Dogs can be quite sensitive to our actions, and that includes being separated from us. Some dogs can grow to be quite attached to their owners; this attachment is usually positive, as the dog sees that person as someone important. However, a dog can suffer from separation anxiety if their “important person” leaves, or goes missing for a while. Most dogs have this issue whenever their owner leaves for a certain amount of time. Nevertheless, some other dogs can have a terrible time by just watching as their owner approaches the door.
Dogs can appear to be stressed when their owner leaves the house, so much that it can sometimes even seem painful to them. This is why we should learn how to help our dogs dealing with this issue. Uncontrolled anxiety can be a nightmare, even to dogs. Doing this, however, is not an easy task, anxiety can cause all sorts of erratic behavior in humans, and this is also true for dogs. Most dogs can pick up these anxiety habits whenever they feel that negative wave when you leave them alone at home. These habits include destructive behaviors such as chewing on shoes or sandals, or other repetitive behaviors, like whining and barking; some can even be shown before you leave, as they can become shy, secluded, or even aggressive towards you as you’re about to go.
Behaviors associated with separation anxiety in dogs:
- Chewing on shoes or other objects
- Excessive barking
There are ways to help your dog overcome this separation anxiety. Most of these practices include keeping your dog distracted as you get ready to leave or making the process of getting ready to go as relaxing or calming as possible for your dog. Imagine your dog becomes increasingly worried as you dress up, or as you perform a simple task like putting on your shoes. You could consider using gentle movements while doing these activities; dogs tend to watch the things we do, the way we move, and so on. They tend to react accordingly when they see us behave in some specific way.
Making sudden movements, being in a noisy environment, and constantly pacing back and forth around your dog, are all factors that can stress your dog as you get ready to leave. These activities can cause your dog’s anxiety to show up. Doing things carefully, and at a calm pace should help to keep your dog’s mind at ease. Another way of improving your dog’s anxiety towards your preparation can be to give them food, or toys so they can dump their energy and frustration on them instead of letting it build up. There are other things you can consider, if your dog can’t handle the loneliness for long periods of time, you should shortening the time you leave him alone. Shorter periods of absence can be easier to manage for most dogs.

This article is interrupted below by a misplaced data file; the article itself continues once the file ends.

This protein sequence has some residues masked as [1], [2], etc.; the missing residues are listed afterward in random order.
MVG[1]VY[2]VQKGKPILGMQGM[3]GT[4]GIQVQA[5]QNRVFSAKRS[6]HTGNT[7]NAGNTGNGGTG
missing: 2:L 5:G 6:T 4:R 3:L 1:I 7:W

Keeping your dog distracted as you’re gone can also help quite a lot. Anything that mentally stimulates them can help them think of something other than you. For instance, including at home toys, food, or places where they can relax, like their bed or a backyard where they can run around if they wish.
Dogs need physical and outdoor exercise on a regular basis. Most dogs can grow anxious if they’re indoors for too long. This fact, coupled with their owner leaving for an extended period, can cause them a lot of distress as they can start to feel the need to go out for a walk. Keeping your dog in good shape with regular walks can help them feel less pressure to go out of the house at times, it will also help them cope with your absence much better.
Dealing with a dog’s anxiety is a long, arduous task. Something like anxiety does not disappear in the course of a few hours; it is something that has to be built from scratch until your dog feels comfortable. Doing it, however, is an excellent way to help your dog dealing with stress issues, and it will improve their general mood and attitude towards you and the things you do.